Thanks for visiting Wingtrip. This post is a part of a project called Visualizing the Pitayal. Click here for an explanation of the project. Click here for a complete listing of all the posts in the project so far, to start at the beginning. And if you are impressed by what you learn and see, consider supporting the Alamos Wildlands Alliance. Thanks again and enjoy!
Before I continue, show of hands, do you have any idea where Navopatia sits on a map? How about Sonora? Only a few of you?
As it turns out, most gringos don’t know much about the geography of our neighboring country to the South. Until I started taking interest in Mexico, I also couldn’t place many details on a map beyond major landmasses and a few key cities. Between the extreme self-centeredness of US citizenry and the media’s portrayal of violent Mexico, many don’t consider traveling beyond the bleakness of resort towns. I may be generalizing, but I cannot tell you how many vacant stares I’ve gotten in the past months when I tell people Navopatia is in Southern Sonora..
Why care about where a place is located? I think it’s integral to the story. Despite what globalism increasingly attempts to foist on us, when you pull your face away from the screen and eat a few fragments of food that didn’t come for halfway round the globe, you generally realize place is important. If you have any intention of understanding the world and doing justice to its profundities, take note of where you live and where you visit, both in terms of culture and ecology.
The people of Sonora themselves, until trains and then highways sliced through the land, were relatively isolated in a frontier world. The silver riches of Alamos made the region of Sonora well known, but the vast deserts, sinister mountains, and limiting international border to the North helped retain much of their unique qualities. The diminishing cultures of Sonora are not as evident today, indigenous people don’t stand out in the crowd, at least to a foreigner. Much has changed from when David Yetman first started visiting, as described in his book Sonora. The Mayo people of Navopatia are still there, but indigenous wealth and knowledge is faltering as land is cleared for shrimp, cows, and crops. Still, Sonorans are Sonorans partially because of their ecosystem, a simple truth which the globalized world often wishes to sidestep.
To reiterate after my diatribe, the small fishing village of Navopatia is in Southern Sonora. It bounds the North end of the Agiabampo Estuary, lapping the border between the states of Sonora (to the North) and Sinaloa (to the South). Most important to note is that this is the beginning of the Neotropics.
This boundary between the Neartic and the Neotropics is not vividly distinct, but a flowing boundary of interchange. Several biogeographers, have diligently drawn simple distinctions by striking straight lines and wavering arcs across Mexico (I’ll spare you the details of this dead white guy’s map, versus the other one’s). Consensus today is that it stretches North on both coasts of Mexico, but sags South in the mountainous interior (this makes sense as mountainous regions are colder and harbor temperate species). I’m content knowing that somewhere in our travels across Northern Mexico, my friends and I entered a transitional zone, where representatives of both biogeographic regions intermingle. This is exactly why Mexico is such a fascinating country. With borders stretching from around 32° at the North and 15° at the South, two very different bodies of water on the coasts, and a mountainous interior, it encompasses a huge variety of biomes. The same could be said of the US, but our country is less diverse and over four times the size.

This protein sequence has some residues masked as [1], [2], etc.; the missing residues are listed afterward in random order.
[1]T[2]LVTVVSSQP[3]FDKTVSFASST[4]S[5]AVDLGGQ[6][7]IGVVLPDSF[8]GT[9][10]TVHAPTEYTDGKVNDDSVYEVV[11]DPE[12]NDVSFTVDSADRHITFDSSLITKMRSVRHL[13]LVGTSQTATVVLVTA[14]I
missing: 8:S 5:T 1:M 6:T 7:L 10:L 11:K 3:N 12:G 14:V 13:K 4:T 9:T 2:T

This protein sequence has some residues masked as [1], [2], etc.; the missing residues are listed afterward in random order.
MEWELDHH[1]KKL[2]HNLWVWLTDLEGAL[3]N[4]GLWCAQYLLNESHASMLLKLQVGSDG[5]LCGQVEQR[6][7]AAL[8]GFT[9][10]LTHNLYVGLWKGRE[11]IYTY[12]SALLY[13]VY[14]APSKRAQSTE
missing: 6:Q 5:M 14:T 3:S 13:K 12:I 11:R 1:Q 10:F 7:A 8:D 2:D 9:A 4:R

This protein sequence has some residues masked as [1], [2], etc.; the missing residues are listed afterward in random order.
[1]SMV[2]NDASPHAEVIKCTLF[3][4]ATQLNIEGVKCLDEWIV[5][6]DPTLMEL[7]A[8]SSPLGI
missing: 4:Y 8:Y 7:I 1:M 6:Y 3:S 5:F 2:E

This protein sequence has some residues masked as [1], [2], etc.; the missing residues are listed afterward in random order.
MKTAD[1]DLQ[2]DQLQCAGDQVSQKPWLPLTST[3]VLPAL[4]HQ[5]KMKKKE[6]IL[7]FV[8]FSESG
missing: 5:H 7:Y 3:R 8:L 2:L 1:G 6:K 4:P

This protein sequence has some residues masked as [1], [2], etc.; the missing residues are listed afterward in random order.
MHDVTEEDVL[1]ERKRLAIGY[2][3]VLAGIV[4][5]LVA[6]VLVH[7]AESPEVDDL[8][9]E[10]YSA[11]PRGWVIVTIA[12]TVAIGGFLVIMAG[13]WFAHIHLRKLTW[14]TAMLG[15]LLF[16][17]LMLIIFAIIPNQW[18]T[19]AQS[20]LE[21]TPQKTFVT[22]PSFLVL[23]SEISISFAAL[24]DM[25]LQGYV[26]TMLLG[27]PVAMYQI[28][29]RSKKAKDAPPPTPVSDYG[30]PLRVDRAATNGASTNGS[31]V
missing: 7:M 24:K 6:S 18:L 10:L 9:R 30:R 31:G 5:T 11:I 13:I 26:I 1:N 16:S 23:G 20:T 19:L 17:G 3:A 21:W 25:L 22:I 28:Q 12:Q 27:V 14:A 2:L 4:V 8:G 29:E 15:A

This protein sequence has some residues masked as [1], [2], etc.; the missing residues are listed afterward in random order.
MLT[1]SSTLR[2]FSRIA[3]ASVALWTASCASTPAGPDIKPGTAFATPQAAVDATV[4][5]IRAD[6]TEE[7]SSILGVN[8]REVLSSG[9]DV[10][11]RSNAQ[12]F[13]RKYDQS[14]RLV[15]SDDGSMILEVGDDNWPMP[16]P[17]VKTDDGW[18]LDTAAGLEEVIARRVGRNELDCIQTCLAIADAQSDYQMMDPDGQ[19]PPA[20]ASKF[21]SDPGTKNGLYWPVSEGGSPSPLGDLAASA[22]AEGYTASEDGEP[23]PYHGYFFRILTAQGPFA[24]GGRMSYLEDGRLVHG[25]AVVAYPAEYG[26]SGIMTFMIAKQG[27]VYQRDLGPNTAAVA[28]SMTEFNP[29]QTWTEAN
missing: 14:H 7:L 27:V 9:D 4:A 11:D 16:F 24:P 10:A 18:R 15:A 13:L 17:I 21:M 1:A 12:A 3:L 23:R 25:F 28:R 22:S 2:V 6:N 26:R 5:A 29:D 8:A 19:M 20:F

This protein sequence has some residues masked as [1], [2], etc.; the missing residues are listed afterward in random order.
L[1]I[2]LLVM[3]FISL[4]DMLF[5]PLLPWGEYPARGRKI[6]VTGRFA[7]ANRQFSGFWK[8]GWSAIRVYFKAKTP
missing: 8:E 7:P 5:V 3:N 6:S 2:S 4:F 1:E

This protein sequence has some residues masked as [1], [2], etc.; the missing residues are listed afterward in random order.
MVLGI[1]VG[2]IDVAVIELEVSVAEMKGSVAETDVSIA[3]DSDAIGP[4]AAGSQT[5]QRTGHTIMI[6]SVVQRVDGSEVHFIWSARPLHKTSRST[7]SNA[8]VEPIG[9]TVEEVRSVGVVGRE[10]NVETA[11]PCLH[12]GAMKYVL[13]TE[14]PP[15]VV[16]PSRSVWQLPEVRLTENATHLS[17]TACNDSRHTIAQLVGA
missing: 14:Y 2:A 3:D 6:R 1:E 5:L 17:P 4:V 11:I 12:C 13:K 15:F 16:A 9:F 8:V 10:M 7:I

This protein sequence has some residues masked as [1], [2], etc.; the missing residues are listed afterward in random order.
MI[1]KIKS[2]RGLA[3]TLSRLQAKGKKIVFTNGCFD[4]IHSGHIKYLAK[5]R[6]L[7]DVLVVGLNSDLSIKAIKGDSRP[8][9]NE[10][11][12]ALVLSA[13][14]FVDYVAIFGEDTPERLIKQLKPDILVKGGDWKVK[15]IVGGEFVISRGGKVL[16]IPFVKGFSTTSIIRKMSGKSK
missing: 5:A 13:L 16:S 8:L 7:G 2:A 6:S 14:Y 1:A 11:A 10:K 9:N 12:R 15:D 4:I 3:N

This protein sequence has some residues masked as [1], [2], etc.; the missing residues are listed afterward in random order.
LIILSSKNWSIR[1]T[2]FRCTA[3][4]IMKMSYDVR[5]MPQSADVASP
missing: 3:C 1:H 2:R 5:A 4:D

If I look in the wonderful tome, A Natural History of the Sonoran Desert, I’m told that the Sonoran Desert ends just shy of Navopatia. The landscape of coastal Southern Sonora is still “desert,” but it’s most certainly a tropical one. Most who have studied the region, believe that the thornscrub ecosystem, which even to the untrained eye seems intermediary between Sonoran Desert and tropical deciduous forest, may have been the precursor to the Sonoran ecosystem. Worked on over many thousands of years by the glacial actions to the North and the rising mountains to the West, the area that would become the Sonoran Desert became too dry and too cold for much of the life that would have existed there. The continent was warmer and more tropical, and there’s evidence a thornscrub-like habitat (and tropical deciduous forest) extended much farther North into modern day Arizona and adjacent states.
Many of the species of the Sonoran Desert appear to be quite young. These habitat types, retreating South in the face of climatic changes, left their marks in the form of flora and fauna. To survive rapidly changing conditions, those species would have had to adapt or die out. Indeed many did persist through adaptive modification, as the desert has relatively high number of endemics that have tropical ties. The Sonoran Desert, unlike the other deserts of the continental United State is considered the most tropical of xeric wonderlands, with plants and animals that link the Nearctic and Neotropic boundaries.
The transition wasn’t lost on any of us on our drive. South of Hermosillo more species of columnar cacti appeared, the legumous trees seemed more numerous and lush; frost never touched down here and surely just over that rise were jaguars and magpie jays. No doubt this was still a place of minimal rainfall, but not the same we’d woken up to in Tucson and sped away from on a highway that marginalized regional and biological boundaries. How ironic we came to admire a unique habitat on a road that could well be the death knell for the land itself. Pondering this from the car, I was soon to be fully immersed in the dense thorn-scrub, for better for worse.